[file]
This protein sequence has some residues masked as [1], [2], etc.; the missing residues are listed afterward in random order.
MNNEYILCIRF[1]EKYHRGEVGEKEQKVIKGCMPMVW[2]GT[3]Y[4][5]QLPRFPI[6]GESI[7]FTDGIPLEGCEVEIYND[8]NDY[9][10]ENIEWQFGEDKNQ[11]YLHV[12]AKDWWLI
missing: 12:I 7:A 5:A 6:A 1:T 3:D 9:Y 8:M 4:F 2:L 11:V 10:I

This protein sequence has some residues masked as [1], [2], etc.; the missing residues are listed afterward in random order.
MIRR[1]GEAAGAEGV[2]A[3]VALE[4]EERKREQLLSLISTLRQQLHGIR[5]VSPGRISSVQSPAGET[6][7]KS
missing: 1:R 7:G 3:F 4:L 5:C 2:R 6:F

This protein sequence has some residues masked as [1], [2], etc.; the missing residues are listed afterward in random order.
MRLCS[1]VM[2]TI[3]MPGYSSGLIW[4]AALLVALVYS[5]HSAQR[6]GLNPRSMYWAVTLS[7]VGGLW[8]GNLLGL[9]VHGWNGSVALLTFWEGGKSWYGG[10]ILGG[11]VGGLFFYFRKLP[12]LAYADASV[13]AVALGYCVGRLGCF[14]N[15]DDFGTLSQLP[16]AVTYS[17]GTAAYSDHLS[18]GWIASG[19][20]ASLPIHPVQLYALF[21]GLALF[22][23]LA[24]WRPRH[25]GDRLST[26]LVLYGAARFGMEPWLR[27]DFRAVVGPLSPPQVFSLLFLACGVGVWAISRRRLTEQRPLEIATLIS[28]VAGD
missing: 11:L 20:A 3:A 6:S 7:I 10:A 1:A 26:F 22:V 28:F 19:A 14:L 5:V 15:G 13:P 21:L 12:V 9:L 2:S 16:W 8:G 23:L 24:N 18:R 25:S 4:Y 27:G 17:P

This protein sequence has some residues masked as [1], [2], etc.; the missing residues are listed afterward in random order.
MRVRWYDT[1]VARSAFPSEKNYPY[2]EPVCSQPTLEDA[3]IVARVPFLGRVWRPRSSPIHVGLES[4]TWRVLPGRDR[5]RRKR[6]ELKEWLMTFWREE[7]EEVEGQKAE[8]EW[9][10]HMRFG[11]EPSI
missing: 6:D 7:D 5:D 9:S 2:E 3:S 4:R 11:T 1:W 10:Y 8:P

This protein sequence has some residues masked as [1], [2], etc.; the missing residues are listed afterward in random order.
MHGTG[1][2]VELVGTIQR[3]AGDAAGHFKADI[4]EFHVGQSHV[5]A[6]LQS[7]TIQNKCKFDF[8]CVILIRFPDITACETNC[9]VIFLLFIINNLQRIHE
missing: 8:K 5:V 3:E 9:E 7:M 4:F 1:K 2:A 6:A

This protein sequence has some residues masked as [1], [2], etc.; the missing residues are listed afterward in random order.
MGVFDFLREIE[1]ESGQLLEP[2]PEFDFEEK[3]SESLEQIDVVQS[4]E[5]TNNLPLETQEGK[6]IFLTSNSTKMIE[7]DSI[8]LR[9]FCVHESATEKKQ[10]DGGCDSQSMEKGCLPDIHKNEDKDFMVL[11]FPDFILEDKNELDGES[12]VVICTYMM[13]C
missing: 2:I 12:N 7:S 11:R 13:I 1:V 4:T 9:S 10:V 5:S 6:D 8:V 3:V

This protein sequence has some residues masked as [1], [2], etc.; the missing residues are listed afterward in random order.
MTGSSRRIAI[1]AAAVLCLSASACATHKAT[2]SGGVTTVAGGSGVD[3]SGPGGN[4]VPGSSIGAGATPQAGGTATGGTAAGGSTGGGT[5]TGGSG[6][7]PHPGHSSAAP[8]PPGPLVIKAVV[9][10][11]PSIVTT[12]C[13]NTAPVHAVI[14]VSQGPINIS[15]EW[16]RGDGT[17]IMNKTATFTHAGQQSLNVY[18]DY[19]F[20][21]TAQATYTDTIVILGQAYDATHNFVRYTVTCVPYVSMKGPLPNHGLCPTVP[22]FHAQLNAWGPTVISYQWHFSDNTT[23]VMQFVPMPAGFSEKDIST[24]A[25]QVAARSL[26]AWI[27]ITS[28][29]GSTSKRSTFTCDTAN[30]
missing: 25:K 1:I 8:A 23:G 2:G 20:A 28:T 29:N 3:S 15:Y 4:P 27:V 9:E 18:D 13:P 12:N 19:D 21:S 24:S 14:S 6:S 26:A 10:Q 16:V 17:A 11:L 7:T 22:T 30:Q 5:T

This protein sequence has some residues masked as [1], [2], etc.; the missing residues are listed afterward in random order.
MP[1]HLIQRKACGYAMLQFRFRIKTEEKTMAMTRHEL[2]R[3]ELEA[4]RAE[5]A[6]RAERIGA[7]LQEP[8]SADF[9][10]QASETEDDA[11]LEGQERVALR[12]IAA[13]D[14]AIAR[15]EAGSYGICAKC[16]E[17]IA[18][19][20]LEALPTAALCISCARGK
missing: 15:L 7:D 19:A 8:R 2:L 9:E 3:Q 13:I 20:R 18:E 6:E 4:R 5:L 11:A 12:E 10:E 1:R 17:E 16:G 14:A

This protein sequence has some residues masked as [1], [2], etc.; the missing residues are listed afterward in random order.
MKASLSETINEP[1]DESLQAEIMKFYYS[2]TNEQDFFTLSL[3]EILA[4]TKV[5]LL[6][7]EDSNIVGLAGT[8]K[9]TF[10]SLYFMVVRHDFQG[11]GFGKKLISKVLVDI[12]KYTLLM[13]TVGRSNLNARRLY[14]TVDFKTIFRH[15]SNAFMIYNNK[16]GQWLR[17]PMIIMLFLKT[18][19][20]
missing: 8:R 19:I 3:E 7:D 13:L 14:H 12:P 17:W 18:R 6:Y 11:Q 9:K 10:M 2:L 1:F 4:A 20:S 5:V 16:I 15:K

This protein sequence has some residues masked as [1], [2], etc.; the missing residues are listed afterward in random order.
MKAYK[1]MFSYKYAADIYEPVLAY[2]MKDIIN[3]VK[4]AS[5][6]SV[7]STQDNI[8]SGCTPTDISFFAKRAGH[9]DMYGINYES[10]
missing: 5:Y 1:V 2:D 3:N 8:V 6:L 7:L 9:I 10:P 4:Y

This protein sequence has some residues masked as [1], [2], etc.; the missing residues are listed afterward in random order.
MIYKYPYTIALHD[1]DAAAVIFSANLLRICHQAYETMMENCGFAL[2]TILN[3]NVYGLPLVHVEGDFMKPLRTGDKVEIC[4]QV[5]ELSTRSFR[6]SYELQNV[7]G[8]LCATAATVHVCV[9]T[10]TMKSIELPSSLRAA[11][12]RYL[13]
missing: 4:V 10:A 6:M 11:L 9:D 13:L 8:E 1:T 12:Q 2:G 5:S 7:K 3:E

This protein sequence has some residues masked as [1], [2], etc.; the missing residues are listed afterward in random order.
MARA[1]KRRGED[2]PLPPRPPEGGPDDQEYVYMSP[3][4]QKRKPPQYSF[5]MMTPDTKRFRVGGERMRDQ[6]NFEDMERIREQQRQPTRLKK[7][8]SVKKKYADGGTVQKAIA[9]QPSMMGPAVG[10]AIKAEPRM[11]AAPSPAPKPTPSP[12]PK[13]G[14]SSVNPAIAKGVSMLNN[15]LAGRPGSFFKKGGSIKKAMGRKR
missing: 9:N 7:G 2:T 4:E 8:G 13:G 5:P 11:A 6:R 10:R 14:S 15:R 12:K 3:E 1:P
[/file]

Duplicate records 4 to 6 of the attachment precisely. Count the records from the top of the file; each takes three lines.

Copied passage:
This protein sequence has some residues masked as [1], [2], etc.; the missing residues are listed afterward in random order.
MRVRWYDT[1]VARSAFPSEKNYPY[2]EPVCSQPTLEDA[3]IVARVPFLGRVWRPRSSPIHVGLES[4]TWRVLPGRDR[5]RRKR[6]ELKEWLMTFWREE[7]EEVEGQKAE[8]EW[9][10]HMRFG[11]EPSI
missing: 6:D 7:D 5:D 9:S 2:E 3:S 4:R 11:T 1:W 10:Y 8:P

This protein sequence has some residues masked as [1], [2], etc.; the missing residues are listed afterward in random order.
MHGTG[1][2]VELVGTIQR[3]AGDAAGHFKADI[4]EFHVGQSHV[5]A[6]LQS[7]TIQNKCKFDF[8]CVILIRFPDITACETNC[9]VIFLLFIINNLQRIHE
missing: 8:K 5:V 3:E 9:E 7:M 4:F 1:K 2:A 6:A

This protein sequence has some residues masked as [1], [2], etc.; the missing residues are listed afterward in random order.
MGVFDFLREIE[1]ESGQLLEP[2]PEFDFEEK[3]SESLEQIDVVQS[4]E[5]TNNLPLETQEGK[6]IFLTSNSTKMIE[7]DSI[8]LR[9]FCVHESATEKKQ[10]DGGCDSQSMEKGCLPDIHKNEDKDFMVL[11]FPDFILEDKNELDGES[12]VVICTYMM[13]C
missing: 2:I 12:N 7:S 11:R 13:I 1:V 4:T 9:S 10:V 5:S 6:D 8:V 3:V